L.A. redistricting plan empowers Jewish voters
The rabbi’s email had an arresting subject line: “Emergency Tehillim Needed.”
Why the urgent call for prayers? Had a congregant fallen ill? An Israeli soldier gone missing?
A once-per-decade shift in the lines separating city districts was probably not what congregants were expecting. But the Los Angeles City Council district map was soon to be redrawn, and the rabbi wanted to make sure the Jewish community would do all it could — from praying to testifying before city officials — to make sure that the new map empowered Jewish voters.
The final draft of that map, approved by the council’s redistricting commission in a 16 to 5 vote Thursday, seems to have answered the rabbi’s prayers.
It consolidates Jewish neighborhoods into two of the city’s 15 council districts, forming powerful Jewish voting blocs in Mid-City and in the San Fernando Valley and likely increasing the community’s power in city hall.
Thursday’s meeting considered an alternative map that would have split both the Mid-City’s and the Valley’s Jewish neighborhoods into separate districts. But the redistricting commissioners, who are political appointees of city council and local government members, picked the map that was first introduced Monday.
The chosen map, referred to as Plan K-2.5, will be presented during four public hearings in October before a city council vote.
Local Jewish leaders greeted the plan enthusiastically.
“To have Jewish communities together so we can use that right to vote in a stronger way so that we get representation, that’s the basic tenet of American society,” said Rabbi Yitzchok Summers of the Pico-Roberston synagogue Anshe Emes, who had encouraged his congregants to make their views known to the commission.
There are times when the Jewish community’s needs stand out from the general population, said the rabbi, citing as examples obtaining permits to burn chametz before Passover and security concerns at places of worship.
The coronavirus pandemic also provided occasions for the Jewish community to flex its political power. The community fought to keep its day schools open, and several Jewish schools sued the state under discrimination law for that right.
But Summers said most of his community needs are the same as everyone else’s.
“Homelessness, the streets, and traffic, those are also very important issues to us,” he said. “In a way it bothers me — of course burning the chametz is important and security is extremely important. But the ‘regular’ issues that everyone else has, we’re included in that also.”
After the public hearings and a comment period, the new map will go before the city council for final approval. So the map is subject to change but could wind up looking much as it does now, with the consolidation of the Jewish neighborhoods intact. Specifically, the 5th Council District, which currently includes the Jewish neighborhoods of Pico-Robertson and Fairfax-La Brea, is slated to absorb two additional strongholds of Jewish life, the affluent neighborhood of Hancock Park and the Park La Brea apartment complexes. Those areas were previously part of the 4th Council District, which is roughly 50% Latino.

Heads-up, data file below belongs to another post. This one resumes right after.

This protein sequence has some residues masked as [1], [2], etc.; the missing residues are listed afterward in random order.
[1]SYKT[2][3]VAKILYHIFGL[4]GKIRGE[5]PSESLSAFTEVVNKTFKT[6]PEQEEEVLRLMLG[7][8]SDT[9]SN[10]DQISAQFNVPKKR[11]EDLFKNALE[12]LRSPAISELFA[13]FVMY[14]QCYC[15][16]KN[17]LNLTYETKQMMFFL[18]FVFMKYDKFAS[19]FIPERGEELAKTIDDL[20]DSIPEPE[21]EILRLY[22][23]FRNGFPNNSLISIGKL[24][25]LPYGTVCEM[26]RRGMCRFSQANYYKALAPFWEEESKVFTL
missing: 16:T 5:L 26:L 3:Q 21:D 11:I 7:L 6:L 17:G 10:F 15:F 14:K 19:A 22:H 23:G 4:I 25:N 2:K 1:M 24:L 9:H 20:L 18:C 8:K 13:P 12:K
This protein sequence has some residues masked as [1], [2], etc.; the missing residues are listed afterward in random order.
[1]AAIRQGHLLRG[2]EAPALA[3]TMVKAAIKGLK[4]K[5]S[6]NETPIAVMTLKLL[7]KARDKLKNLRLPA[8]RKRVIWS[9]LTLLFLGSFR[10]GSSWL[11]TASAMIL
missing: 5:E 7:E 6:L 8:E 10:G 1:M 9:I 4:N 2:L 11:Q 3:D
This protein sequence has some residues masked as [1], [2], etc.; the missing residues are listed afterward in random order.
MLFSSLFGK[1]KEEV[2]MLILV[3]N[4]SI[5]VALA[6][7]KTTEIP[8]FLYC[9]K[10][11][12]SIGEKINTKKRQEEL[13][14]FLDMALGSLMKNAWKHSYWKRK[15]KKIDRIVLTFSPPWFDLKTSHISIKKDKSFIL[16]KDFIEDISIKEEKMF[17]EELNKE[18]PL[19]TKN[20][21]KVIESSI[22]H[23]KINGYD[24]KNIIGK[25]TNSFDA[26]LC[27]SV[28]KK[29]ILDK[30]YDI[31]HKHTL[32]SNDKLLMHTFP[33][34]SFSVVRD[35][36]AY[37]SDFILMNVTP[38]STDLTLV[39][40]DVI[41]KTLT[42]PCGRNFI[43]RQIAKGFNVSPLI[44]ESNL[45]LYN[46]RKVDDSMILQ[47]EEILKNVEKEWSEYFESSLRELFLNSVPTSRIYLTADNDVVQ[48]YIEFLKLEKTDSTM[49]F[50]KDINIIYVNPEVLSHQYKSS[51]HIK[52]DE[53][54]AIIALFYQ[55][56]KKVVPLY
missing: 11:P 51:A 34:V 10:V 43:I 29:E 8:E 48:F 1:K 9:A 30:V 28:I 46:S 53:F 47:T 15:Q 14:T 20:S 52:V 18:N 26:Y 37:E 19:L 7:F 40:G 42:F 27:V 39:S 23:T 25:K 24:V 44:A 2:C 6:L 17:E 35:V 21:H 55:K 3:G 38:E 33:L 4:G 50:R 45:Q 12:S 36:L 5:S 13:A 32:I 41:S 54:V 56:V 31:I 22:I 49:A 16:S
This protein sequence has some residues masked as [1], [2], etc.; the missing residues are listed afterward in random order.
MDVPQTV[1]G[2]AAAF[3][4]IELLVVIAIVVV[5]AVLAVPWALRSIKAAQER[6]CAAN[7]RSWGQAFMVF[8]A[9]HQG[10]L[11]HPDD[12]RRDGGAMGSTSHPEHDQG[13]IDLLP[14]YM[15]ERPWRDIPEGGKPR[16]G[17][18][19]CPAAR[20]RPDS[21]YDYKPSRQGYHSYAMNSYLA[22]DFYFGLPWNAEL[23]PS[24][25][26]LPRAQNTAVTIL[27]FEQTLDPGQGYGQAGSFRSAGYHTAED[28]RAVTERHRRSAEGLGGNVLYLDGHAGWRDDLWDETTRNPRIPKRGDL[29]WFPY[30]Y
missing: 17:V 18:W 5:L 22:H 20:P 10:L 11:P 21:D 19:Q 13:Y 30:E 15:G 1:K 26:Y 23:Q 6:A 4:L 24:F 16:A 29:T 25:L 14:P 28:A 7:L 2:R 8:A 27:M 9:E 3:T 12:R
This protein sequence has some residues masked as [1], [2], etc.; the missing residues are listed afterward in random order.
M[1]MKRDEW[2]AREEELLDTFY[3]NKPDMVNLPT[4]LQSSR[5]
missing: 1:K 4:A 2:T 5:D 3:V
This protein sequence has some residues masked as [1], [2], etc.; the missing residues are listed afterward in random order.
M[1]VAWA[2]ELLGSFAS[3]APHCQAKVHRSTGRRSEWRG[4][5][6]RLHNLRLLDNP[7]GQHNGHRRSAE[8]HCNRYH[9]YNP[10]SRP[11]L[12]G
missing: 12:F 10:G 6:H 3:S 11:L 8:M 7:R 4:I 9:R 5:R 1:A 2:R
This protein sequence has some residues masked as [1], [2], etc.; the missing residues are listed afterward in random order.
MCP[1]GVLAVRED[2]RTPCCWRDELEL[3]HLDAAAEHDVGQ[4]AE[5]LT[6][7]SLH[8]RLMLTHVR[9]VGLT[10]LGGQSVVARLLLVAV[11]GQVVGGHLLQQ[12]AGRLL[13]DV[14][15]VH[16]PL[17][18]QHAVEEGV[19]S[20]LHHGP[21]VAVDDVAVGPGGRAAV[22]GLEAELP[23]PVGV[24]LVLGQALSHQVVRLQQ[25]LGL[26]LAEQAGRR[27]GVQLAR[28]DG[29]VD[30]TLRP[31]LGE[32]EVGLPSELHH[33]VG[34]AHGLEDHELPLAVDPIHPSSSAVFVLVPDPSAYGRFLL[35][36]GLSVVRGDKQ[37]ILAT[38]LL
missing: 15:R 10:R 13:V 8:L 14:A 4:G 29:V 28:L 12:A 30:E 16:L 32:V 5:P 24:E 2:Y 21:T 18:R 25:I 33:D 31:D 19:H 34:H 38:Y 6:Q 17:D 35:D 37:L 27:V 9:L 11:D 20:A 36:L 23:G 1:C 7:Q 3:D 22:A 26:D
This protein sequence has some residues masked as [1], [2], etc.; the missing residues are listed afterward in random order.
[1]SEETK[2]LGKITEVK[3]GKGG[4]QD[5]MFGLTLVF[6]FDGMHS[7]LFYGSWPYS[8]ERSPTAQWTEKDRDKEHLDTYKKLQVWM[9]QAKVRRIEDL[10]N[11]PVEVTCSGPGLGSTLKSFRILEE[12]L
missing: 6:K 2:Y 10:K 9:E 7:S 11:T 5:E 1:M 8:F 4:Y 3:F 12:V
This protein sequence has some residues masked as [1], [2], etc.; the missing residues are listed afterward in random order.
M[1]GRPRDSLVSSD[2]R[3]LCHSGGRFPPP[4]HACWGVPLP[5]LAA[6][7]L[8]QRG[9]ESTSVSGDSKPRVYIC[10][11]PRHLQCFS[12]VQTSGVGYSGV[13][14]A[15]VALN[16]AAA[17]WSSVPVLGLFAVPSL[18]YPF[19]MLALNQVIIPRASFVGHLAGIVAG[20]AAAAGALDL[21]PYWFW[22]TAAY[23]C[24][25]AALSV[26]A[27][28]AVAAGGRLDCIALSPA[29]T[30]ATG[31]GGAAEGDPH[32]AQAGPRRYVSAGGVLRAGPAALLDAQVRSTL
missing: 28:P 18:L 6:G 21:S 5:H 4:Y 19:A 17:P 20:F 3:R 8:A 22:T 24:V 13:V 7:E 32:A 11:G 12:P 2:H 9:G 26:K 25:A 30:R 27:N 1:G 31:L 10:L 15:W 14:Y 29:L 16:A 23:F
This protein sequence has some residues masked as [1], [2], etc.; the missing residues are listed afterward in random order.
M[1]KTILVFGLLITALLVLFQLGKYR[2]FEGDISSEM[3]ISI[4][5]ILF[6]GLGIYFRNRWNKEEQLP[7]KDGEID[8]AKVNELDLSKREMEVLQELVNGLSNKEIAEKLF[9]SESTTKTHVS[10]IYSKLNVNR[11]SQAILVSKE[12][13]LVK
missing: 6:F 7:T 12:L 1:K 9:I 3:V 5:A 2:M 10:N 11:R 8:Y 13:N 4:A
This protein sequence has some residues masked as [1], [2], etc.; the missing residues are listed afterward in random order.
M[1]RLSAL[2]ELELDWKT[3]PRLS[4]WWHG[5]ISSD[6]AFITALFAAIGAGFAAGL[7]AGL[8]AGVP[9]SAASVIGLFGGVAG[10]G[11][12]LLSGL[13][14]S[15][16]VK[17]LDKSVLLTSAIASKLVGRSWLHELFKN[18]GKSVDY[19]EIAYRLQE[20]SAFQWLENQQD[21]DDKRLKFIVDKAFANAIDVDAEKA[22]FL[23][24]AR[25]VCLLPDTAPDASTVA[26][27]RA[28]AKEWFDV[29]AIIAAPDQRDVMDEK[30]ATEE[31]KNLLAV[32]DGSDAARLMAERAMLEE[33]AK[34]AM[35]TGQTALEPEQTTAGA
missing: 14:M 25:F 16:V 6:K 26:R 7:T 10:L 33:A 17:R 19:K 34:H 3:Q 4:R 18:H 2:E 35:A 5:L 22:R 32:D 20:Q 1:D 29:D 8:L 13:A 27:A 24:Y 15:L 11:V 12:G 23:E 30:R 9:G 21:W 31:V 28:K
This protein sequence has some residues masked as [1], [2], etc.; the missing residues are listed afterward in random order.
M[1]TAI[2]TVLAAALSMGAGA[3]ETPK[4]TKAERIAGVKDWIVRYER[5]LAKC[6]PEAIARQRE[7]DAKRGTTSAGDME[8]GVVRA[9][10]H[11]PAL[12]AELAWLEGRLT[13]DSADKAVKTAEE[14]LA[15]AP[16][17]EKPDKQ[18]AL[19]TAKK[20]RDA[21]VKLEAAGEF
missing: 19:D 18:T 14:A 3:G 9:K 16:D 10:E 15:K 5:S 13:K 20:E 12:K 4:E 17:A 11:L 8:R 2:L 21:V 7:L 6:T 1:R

An even more dramatic shift is projected in the Valley.
Currently, the Jewish neighborhoods in the Valley share districts with heavily Latino areas. That means the same council member serves the many Jews in the neighborhoods of Tarzana and Woodland Hills and neighborhoods with a high proportion of Latinos, including Canoga Park, Winnetka and Reseda.
The new map places Tarzana and Woodland Hills with nearby Jewish areas Sherman Oaks, Encino and Valley Village in a radically different 3rd Council District. The three Latino areas would become part of a different district.
Dr. Irving Lebovics, chairman at Agudath Israel of California, was one of many Jewish residents who lobbied hard for the changes and said he was pleased with the commission’s decision. His organization, which represents Haredi Orthodox Jews in the state, sent a letter to the commission supporting the consolidation of Jewish neighborhoods into Council District 5.
He also called during Thursday’s meeting to support an earlier iteration of the map that was nearly identical to the one adopted by the commission, during 75 minutes of heated public comment.
The executive director of the commission, Frank Cardenas, who also led the 2001-02 redistricting commission, explained his rationale as he presented the draft map at a commission meeting Monday night.
Cardenas said his priority was reducing the number of “bridge districts” — districts that include both city and Valley neighborhoods. Hence Encino’s removal from the sprawling 5th Council District that constitutes much of the Westside, and insertion into the 3rd Council District alongside other Valley neighborhoods. There is only one bridge district in Cardenas’ map, linking affluent coastal areas.
“The commission gave serious consideration to honoring significant public testimony along the lines of unifying Tarzana and Encino and Sherman Oaks together,” Cardenas said.
Encino’s subtraction from the 5th Council District enabled Hancock Park and Park La Brea to be absorbed into it from the 4th Council District.